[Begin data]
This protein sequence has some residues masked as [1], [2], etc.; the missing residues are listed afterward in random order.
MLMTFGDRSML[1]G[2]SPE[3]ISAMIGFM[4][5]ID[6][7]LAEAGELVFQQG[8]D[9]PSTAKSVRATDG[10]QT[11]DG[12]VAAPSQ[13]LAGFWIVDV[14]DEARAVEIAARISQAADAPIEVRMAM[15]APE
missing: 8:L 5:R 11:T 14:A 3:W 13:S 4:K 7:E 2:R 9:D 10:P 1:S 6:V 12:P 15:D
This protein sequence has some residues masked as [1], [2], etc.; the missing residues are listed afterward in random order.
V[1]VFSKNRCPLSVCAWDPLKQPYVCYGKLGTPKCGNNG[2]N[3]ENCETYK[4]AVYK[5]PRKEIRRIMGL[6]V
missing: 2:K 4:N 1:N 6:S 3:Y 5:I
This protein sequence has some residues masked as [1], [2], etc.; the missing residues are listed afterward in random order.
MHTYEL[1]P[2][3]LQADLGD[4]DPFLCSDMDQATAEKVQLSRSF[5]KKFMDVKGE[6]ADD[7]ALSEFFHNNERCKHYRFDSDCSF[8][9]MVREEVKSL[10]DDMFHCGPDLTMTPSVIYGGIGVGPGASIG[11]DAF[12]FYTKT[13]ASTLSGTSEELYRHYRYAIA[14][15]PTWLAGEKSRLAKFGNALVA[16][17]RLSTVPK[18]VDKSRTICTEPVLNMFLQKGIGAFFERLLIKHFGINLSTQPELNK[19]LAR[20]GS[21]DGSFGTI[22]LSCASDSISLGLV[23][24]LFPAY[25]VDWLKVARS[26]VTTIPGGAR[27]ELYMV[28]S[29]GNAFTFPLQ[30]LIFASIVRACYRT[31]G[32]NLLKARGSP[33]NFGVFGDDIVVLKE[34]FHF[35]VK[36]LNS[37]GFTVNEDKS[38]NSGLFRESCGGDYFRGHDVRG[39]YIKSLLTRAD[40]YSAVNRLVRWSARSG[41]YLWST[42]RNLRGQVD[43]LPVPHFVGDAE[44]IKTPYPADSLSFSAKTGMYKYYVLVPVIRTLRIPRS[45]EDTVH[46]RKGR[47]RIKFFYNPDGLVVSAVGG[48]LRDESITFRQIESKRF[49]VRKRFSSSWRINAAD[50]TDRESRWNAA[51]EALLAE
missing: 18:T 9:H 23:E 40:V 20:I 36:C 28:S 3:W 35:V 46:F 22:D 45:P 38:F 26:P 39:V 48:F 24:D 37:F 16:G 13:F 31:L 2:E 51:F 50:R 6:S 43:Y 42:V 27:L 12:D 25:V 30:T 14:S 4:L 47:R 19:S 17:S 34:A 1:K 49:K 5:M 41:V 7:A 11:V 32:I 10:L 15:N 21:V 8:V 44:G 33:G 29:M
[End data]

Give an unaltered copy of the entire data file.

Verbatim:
This protein sequence has some residues masked as [1], [2], etc.; the missing residues are listed afterward in random order.
MLMTFGDRSML[1]G[2]SPE[3]ISAMIGFM[4][5]ID[6][7]LAEAGELVFQQG[8]D[9]PSTAKSVRATDG[10]QT[11]DG[12]VAAPSQ[13]LAGFWIVDV[14]DEARAVEIAARISQAADAPIEVRMAM[15]APE
missing: 8:L 5:R 11:T 14:A 3:W 13:S 4:K 7:E 2:R 9:D 10:P 1:S 6:V 12:P 15:D
This protein sequence has some residues masked as [1], [2], etc.; the missing residues are listed afterward in random order.
V[1]VFSKNRCPLSVCAWDPLKQPYVCYGKLGTPKCGNNG[2]N[3]ENCETYK[4]AVYK[5]PRKEIRRIMGL[6]V
missing: 2:K 4:N 1:N 6:S 3:Y 5:I
This protein sequence has some residues masked as [1], [2], etc.; the missing residues are listed afterward in random order.
MHTYEL[1]P[2][3]LQADLGD[4]DPFLCSDMDQATAEKVQLSRSF[5]KKFMDVKGE[6]ADD[7]ALSEFFHNNERCKHYRFDSDCSF[8][9]MVREEVKSL[10]DDMFHCGPDLTMTPSVIYGGIGVGPGASIG[11]DAF[12]FYTKT[13]ASTLSGTSEELYRHYRYAIA[14][15]PTWLAGEKSRLAKFGNALVA[16][17]RLSTVPK[18]VDKSRTICTEPVLNMFLQKGIGAFFERLLIKHFGINLSTQPELNK[19]LAR[20]GS[21]DGSFGTI[22]LSCASDSISLGLV[23][24]LFPAY[25]VDWLKVARS[26]VTTIPGGAR[27]ELYMV[28]S[29]GNAFTFPLQ[30]LIFASIVRACYRT[31]G[32]NLLKARGSP[33]NFGVFGDDIVVLKE[34]FHF[35]VK[36]LNS[37]GFTVNEDKS[38]NSGLFRESCGGDYFRGHDVRG[39]YIKSLLTRAD[40]YSAVNRLVRWSARSG[41]YLWST[42]RNLRGQVD[43]LPVPHFVGDAE[44]IKTPYPADSLSFSAKTGMYKYYVLVPVIRTLRIPRS[45]EDTVH[46]RKGR[47]RIKFFYNPDGLVVSAVGG[48]LRDESITFRQIESKRF[49]VRKRFSSSWRINAAD[50]TDRESRWNAA[51]EALLAE
missing: 18:T 9:H 23:E 40:V 20:I 36:C 28:S 3:W 35:V 46:F 22:D 45:P 38:F 26:P 39:V 48:F 24:D 37:F 16:G 13:F 31:L 2:E 51:F 50:R 6:S 43:Y 42:V 27:L 12:D 25:V 30:T 14:S 4:L 47:R 19:S 17:S 34:A 1:K 49:K 5:M 41:V 7:A 11:V 32:I 10:L 15:N 21:V 8:V 44:G 33:G 29:M